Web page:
St Petersburg has hosted the 10th Northern Dimension International Business Forum. This year, its main theme was “Sustainable development in the era of global change: Growth factors and (un)known challenges”.
Konstantin Krotov, Head of School, the Graduate School of Management, St Petersburg University, spoke at the opening panel discussion. He told the audience what had been done during the 10 years of the forum’s existence from the perspective of business education in Russia. According to Konstantin Krotov, Russian business education over the past 10 years has followed the principles of the best foreign practices, and until recently this approach was correct. However, today in order to be ranked high and keep a leading position such a strategy is no longer appropriate. This is because everything changes too quickly, and the future is non-linear.
The right growth path should be mapped out on the basis of an analysis of current trends. They include technological innovations, social and cultural changes, as well as changes in business models. The latter are no less important because they also dictate the future: the total competition and globalisation of business causes the necessity to create management models that are open to the outside world.
Geographical remoteness no longer protects us from competition, anyone can compete with us. Online learning has become commonplace, and any of the providers in the world can act as our competitor, and so can we.
Konstantin Krotov, Head of School, the Graduate School of Management, St Petersburg University
According to Mr Krotov, to ensure sustainable development, education has to solve three main problems: to develop the ability to unlearn and relearn in people; to create new knowledge; and also to change the approach to how and what to teach. Konstantin Krotov said that now at the Higher School of Management of St Petersburg University there is a transition from a rocket model, when teachers fuel students with knowledge using the principle “the more we fuel, the higher they will take off” to continuous learning.
“Unfortunately, the education system is not always ready for this. It is also not ready for the creation of human capital,” said Mr Krotov. He noted that these restrictions arise from traditions, existing standards, and other global challenges. To overcome them, it is necessary to interact at the institutional, organisational and personal levels.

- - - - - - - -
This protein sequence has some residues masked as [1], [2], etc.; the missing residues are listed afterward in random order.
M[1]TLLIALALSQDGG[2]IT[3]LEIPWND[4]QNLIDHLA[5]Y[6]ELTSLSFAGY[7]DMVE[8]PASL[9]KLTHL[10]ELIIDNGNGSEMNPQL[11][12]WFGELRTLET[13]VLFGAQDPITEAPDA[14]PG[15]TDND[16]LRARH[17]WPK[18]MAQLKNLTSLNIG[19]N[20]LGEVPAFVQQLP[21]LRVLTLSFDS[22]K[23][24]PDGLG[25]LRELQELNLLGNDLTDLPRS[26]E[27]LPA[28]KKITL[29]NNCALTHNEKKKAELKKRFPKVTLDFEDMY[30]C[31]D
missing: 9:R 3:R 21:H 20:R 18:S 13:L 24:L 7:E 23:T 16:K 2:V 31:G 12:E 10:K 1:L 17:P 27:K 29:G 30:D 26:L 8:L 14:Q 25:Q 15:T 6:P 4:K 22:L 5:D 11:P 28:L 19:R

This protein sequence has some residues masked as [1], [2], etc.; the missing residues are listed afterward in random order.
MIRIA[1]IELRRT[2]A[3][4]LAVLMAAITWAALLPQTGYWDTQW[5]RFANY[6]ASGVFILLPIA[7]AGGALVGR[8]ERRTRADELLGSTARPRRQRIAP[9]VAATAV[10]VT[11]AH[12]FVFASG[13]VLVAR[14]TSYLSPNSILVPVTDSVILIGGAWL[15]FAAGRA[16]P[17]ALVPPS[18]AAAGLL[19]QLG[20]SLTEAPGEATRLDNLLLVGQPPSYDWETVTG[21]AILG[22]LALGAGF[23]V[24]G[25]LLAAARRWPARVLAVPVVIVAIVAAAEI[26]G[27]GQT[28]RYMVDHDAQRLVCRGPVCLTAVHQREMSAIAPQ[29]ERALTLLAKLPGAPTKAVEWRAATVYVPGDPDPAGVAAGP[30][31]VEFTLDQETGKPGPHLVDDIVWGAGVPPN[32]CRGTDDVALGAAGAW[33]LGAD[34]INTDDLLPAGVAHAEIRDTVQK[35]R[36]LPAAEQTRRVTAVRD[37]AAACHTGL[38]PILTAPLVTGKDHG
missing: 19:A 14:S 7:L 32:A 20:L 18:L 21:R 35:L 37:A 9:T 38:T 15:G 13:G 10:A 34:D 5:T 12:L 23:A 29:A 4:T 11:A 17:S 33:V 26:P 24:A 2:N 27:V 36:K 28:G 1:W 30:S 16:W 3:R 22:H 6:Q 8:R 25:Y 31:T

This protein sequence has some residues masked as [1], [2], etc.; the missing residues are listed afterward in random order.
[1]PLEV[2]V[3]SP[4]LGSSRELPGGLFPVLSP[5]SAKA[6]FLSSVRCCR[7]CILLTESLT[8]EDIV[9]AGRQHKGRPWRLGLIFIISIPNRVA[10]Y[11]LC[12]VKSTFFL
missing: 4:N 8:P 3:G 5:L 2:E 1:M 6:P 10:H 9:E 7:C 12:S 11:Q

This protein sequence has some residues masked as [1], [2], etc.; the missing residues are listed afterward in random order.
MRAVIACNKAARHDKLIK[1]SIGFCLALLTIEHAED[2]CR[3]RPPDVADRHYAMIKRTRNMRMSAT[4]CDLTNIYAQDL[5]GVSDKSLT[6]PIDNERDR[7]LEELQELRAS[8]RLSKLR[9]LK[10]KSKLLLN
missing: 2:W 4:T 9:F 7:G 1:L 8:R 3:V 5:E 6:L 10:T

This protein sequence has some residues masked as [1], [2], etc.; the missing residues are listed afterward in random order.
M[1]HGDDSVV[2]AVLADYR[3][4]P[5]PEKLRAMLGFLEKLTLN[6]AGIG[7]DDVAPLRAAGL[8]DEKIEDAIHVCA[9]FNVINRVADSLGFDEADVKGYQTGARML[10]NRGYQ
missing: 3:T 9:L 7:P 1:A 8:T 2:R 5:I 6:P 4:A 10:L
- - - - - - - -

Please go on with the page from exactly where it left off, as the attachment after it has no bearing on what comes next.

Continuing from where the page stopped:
Speaking about cooperation with companies, Konstantin Krotov said that recently, thanks to cooperation with Severstal, the Transformation Office was created at the Graduate School of Management, St Petersburg University. “We cooperate with our colleagues from Severstal, and recently we have started to attract other companies. We expect such interaction to be especially effective in solving current issues in business and society,” said Konstantin Krotov. “We are constantly experimenting and changing to fit the future. I believe that sustainable development simply cannot exist without this.”
Over its 10-year history, the Northern Dimension Forum has earned a reputation as one of the most important platforms for interaction between governments, businesses and civil society of the Northern Dimension countries. They are members of the European Union, the Russian Federation, Norway and Iceland.
This year, the Graduate School of Management, St Petersburg University, acted as a partner of the Northern Dimension Forum for the first time. After the joint plenary session, thematic round tables were held within the framework of individual working groups. Students, teachers and company representatives discussed energy, engineering, ecology, transport, logistics, medicine and tourism.